AGF and Wasa forced to pay pollution clean-up costs in follow-the-settlements case
Reaction has been swift after the UK’s Court of Appeal ruled in the long-awaited follow-the-settlement case of Wasa v Lexington and AGF v Lexington, leaving reinsurers disappointed and facing heavy extra costs.
In its ruling, the appeal court has reversed the first court’s decision, which had been in favour of the insurance and reinsurance market.
Lawyers are now warning a small period of cover may pave the way for many years of liability. And lawyers representing both AGF and Wasa are considering taking the case to the House of Lords.
Bill Perry, head of litigation and dispute resolution at Charles Russell LLP solicitors to AGF Insurance, explained in the early 1990s, the US Environmental Protection Agency compelled Alcoa to clean up 50-years worth of pollution at its sites.
“three specified years' cover will in fact mean paying out for 53 years of pollution
Alcoa claimed for the clean-up costs on its insurance policies, of which Lexington's was one. Lexington's insurance contract with Alcoa had been from 1 July 1977 to 1 July 1980.
The Supreme Court of Washington found that Lexington was jointly liable with all the other insurances affected for the clean-up costs in respect of any pollution found at sites covered by its policy during those three years, whenever that pollution actually occurred.
AGF and Wasa had underwritten the policies in the London market and subject to English law reinsurance policies. Lexington then sought to recover from AGF and Wasa their share of the Alcoa settlement.
In the first decision, Mr Justice Simon held that AGF and Wasa were not liable, as the period of reinsurance was sacrosanct and the principle that you get only the cover you pay for in terms of time was fundamental.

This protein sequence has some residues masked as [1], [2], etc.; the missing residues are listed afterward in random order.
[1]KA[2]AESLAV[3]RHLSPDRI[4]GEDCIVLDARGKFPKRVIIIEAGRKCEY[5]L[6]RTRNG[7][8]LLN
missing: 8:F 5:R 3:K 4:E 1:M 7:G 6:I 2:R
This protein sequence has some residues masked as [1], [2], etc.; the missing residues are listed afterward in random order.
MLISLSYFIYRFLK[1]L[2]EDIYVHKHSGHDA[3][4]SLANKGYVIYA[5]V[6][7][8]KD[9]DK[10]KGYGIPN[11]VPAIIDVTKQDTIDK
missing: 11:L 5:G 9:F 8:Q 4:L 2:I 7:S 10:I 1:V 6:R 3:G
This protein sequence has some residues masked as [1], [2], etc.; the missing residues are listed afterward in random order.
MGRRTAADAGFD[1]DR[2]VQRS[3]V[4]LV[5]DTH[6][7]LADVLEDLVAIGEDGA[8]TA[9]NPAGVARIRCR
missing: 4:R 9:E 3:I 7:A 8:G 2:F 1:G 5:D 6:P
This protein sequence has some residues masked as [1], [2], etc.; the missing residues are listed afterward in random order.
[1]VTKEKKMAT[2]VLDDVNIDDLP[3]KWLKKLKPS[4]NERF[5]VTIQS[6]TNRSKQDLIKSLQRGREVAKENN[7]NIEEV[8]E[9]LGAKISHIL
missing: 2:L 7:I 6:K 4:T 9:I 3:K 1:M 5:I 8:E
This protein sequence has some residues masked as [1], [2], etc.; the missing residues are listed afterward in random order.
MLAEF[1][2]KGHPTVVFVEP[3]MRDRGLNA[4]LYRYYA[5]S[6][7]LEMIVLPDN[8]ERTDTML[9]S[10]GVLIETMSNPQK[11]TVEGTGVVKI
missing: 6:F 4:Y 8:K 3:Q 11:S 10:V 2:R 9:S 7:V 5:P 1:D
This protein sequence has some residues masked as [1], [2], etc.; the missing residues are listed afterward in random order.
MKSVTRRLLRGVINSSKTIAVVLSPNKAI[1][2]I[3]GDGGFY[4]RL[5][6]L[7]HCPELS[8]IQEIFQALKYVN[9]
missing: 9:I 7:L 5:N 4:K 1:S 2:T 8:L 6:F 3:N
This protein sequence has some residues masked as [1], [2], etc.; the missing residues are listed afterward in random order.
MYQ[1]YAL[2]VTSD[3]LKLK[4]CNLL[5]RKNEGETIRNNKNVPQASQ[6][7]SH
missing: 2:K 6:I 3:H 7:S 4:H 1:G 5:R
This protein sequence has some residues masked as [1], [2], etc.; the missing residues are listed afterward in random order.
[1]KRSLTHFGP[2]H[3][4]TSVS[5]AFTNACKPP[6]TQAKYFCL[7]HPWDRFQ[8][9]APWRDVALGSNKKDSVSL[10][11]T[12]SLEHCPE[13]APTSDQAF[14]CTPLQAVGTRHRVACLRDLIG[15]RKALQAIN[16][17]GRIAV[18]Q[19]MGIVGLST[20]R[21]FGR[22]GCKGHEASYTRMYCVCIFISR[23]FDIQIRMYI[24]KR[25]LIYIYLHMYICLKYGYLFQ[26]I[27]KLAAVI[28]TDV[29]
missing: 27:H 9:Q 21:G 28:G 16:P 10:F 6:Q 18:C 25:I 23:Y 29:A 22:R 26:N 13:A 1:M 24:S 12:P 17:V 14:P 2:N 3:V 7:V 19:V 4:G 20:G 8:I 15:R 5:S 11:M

“While expected, the decision will disappoint many London market reinsurers
But this has been reversed which means, Perry says, “for AGF, three specified years' cover will in fact mean paying out for 53 years of pollution. Any reinsurer who wishes to ensure that the period clause in his English law reinsurance means what it says will have to make it abundantly clear by adding phrases to exclude losses outside the period of cover and to disapply the terms or interpretation of the foreign law policy reinsured.”
Michael Green, a partner in the reinsurance practice at Addleshaw Goddard LLP, which acted for Wasa, added “We and our clients believe the decision is wrong and has potentially significant, adverse consequences for the London reinsurance market. A petition to the House of Lords is being considered.”
Nigel Brook, a partner at Clyde & Co LLP, said “Here, the American appeal court had made what insurers regarded as a perverse decision, ordering Lexington to pay for cleaning up 50 years of pollution under its three-year policy by a highly questionable analogy with asbestos liability cases.
“The Court of Appeal has decided that, because the insurance and reinsurance were "back to back", reinsurers are bound to respond on the same basis - they must accept the risk of unexpected decisions at the front end even though the reinsurance is governed by English law. While expected, the decision will disappoint many London market reinsurers.”